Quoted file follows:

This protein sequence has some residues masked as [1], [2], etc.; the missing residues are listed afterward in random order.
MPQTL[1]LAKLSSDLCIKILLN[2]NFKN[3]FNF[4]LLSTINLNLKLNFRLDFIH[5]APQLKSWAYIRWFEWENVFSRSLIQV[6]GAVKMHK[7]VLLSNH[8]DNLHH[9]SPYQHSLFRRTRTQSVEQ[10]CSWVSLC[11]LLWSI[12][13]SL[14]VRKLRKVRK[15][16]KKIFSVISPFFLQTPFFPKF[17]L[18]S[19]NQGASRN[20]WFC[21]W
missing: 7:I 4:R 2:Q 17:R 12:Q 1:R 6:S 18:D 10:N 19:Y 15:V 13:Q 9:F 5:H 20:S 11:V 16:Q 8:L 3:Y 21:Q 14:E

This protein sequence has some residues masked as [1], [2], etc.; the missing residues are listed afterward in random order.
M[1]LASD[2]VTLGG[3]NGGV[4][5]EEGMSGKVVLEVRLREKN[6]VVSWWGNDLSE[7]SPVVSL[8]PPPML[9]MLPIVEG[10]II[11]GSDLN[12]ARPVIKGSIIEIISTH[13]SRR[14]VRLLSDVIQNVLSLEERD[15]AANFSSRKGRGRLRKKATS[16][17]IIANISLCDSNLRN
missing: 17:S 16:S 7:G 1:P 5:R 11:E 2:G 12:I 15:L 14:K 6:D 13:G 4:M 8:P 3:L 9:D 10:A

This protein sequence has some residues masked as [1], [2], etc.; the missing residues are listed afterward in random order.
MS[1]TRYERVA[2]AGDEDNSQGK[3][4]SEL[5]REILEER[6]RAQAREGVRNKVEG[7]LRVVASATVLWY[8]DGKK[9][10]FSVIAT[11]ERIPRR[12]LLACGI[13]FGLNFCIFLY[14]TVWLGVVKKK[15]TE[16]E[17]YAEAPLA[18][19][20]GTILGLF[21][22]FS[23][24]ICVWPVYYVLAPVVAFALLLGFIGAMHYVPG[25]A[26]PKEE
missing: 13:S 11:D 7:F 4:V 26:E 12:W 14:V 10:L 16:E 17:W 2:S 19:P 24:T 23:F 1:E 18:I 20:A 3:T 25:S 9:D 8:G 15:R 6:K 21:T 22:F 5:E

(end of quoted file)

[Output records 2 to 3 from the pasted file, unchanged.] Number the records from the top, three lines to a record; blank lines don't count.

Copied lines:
This protein sequence has some residues masked as [1], [2], etc.; the missing residues are listed afterward in random order.
M[1]LASD[2]VTLGG[3]NGGV[4][5]EEGMSGKVVLEVRLREKN[6]VVSWWGNDLSE[7]SPVVSL[8]PPPML[9]MLPIVEG[10]II[11]GSDLN[12]ARPVIKGSIIEIISTH[13]SRR[14]VRLLSDVIQNVLSLEERD[15]AANFSSRKGRGRLRKKATS[16][17]IIANISLCDSNLRN
missing: 17:S 16:S 7:G 1:P 5:R 11:E 2:G 12:I 15:L 14:K 6:D 13:G 4:M 8:P 3:L 9:D 10:A

This protein sequence has some residues masked as [1], [2], etc.; the missing residues are listed afterward in random order.
MS[1]TRYERVA[2]AGDEDNSQGK[3][4]SEL[5]REILEER[6]RAQAREGVRNKVEG[7]LRVVASATVLWY[8]DGKK[9][10]FSVIAT[11]ERIPRR[12]LLACGI[13]FGLNFCIFLY[14]TVWLGVVKKK[15]TE[16]E[17]YAEAPLA[18][19][20]GTILGLF[21][22]FS[23][24]ICVWPVYYVLAPVVAFALLLGFIGAMHYVPG[25]A[26]PKEE
missing: 13:S 11:D 7:F 4:V 26:E 12:W 14:V 10:L 16:E 17:W 2:S 19:P 24:T 23:F 1:E 18:I 20:A 3:T 25:S 9:D 8:G 15:R 6:K 21:T 22:F 5:E